Home (Edward Sharpe & The Magnetic Zeroes)

Part 1 of the “Home” series

I got the idea one day when I was scrolling through the song list in my iPhone. Three of my favorite songs happen to be right in a row because of the alphabet. It amazes me how even the tiniest things grab my attention. I often listen to them, without putting my phone on shuffle. They all have the word “home” in the title, and obviously the concept of home is a huge theme of the song. One day, many moons ago, the idea for the “Home” series occurred. Of course I’m just now getting around to it…

The definition of home has changed for me these last few years, but it has especially been sharply defined since I moved to El Salvador and became a volunteer with Nuestros Pequeños Hermanos.

I remember redefining what home was when I first moved into Clement Hall my freshman year of college at the University of Tennessee. Of course, I still went home often to visit or do laundry. My room stayed the same, minus the few things I took with me to the dorm. However, I remember the first moments of confusion when I would talk with my parents about having to run home for something while I was out and about, etc. “Oh I’m on my way home.” “What, you’re coming by the house?” “No, I mean, I’m going back to the dorm. To my room.” That kind of stuff. Naturally, my dorm room and campus life became a home to me because I did live there.

Of course being accepted into college and then graduating high school months later was a humongous sign of growing up. For some reason though, it became clearer to me once I started having the “what is home” issue when I moved to campus. At first it was just about a physical place, but then it grew to my identity. Where was it rooted? Is it allowed to grow and change? Can my identity take on new colors and shapes and schemes or am I bound by the past and by my foundations? How do you learn and grow without losing who you are? How do I become my own person, an individual, without forsaking my family and friends?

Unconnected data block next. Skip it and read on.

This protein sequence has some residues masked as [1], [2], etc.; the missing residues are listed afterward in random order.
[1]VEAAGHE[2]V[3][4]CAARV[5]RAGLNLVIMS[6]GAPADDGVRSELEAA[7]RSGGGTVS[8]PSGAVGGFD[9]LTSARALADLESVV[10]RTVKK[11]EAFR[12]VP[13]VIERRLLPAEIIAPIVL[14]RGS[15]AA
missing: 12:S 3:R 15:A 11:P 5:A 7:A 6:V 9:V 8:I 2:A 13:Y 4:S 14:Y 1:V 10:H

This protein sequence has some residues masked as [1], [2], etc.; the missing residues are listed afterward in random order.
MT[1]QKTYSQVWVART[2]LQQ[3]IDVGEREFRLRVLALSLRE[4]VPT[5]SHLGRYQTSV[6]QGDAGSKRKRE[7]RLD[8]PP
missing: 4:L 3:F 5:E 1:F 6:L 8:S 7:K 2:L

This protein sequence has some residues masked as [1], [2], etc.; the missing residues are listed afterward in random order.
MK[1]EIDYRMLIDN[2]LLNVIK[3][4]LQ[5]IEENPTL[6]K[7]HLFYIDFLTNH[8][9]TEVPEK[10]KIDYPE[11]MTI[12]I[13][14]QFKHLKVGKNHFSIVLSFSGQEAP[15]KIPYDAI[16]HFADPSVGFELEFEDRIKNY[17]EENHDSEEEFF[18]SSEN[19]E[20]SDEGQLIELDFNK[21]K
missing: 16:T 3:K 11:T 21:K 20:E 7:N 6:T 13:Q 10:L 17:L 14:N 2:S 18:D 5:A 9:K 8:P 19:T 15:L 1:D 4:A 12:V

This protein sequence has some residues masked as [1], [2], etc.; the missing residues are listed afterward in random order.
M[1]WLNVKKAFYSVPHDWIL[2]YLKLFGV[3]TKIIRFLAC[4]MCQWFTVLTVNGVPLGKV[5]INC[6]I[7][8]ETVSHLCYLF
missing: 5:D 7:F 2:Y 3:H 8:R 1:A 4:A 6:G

I didn’t have a sheltered life, so I’m not too fond of this next cliché for what it implies, but it works for what I’m trying to say, which is…how do I cease being a caterpillar, break out of the cocoon, and become a butterfly? How can I be something different while still knowing my roots and acknowledging history and loving every moment and person along the way?

All of that started because of a seemingly simple problem of rationalizing my physical location because let’s face it, a lot of your identity can potentially be wrapped up in something physical, like a house.

I moved back to my parents for the summer after freshman year, then back to the dorms for sophomore year. However, the big change really took place when I didn’t move home pretty much at all the summer after sophomore year in 2011. I had a mini-term class which began the day after the spring semester officially ended. It was also 4 hours long, every day for 2 weeks. That’s a lot of driving from Lenoir City to campus for just one thing. Then, the day after the mini-term class ended, my summer class started. Fortunately for me, it only lasted for the first half of the summer term. The point is, when faced with such an odd class schedule and a new job that was only a few miles from campus, I couldn’t really bring myself to move home, to justify all that driving if I was presented with a more economical opportunity.

So for most of that summer, I camped out in my friend’s room at Tyson House, which is the Episcopal-Lutheran campus ministry house at UT. I had spent a lot of time there the first few years as a student. While Katie Ann was away being a camp counselor, her room became my new home for the summer. It was great. I lived with a few other Tyson House residents who were taking summer classes. (Fun fact – I was the only female resident for a few weeks until the other girl moved in. That was a new and neat experience as well!) I went back to my parents’ house almost every weekend though. After classes were over, I spent a week visiting family up in Ohio, and then I technically lived at my parents’ house for about week until I moved into my apartment right before the fall semester started.

I hadn’t spent that much time away from home in a long time. (Haha, well, until I moved out of the country. But we’re not there yet.) So what was home? While I still called the house in Lenoir City my home, I also frequently referred to it as “my parents’ house” and not just simply “home.” The change in my vocabulary was an indicator of the shift in my perception of what home was to me. Then, when my family entered a particularly difficult time during my last 2 years of college, we were faced with the possibility of not calling our home, home, anymore.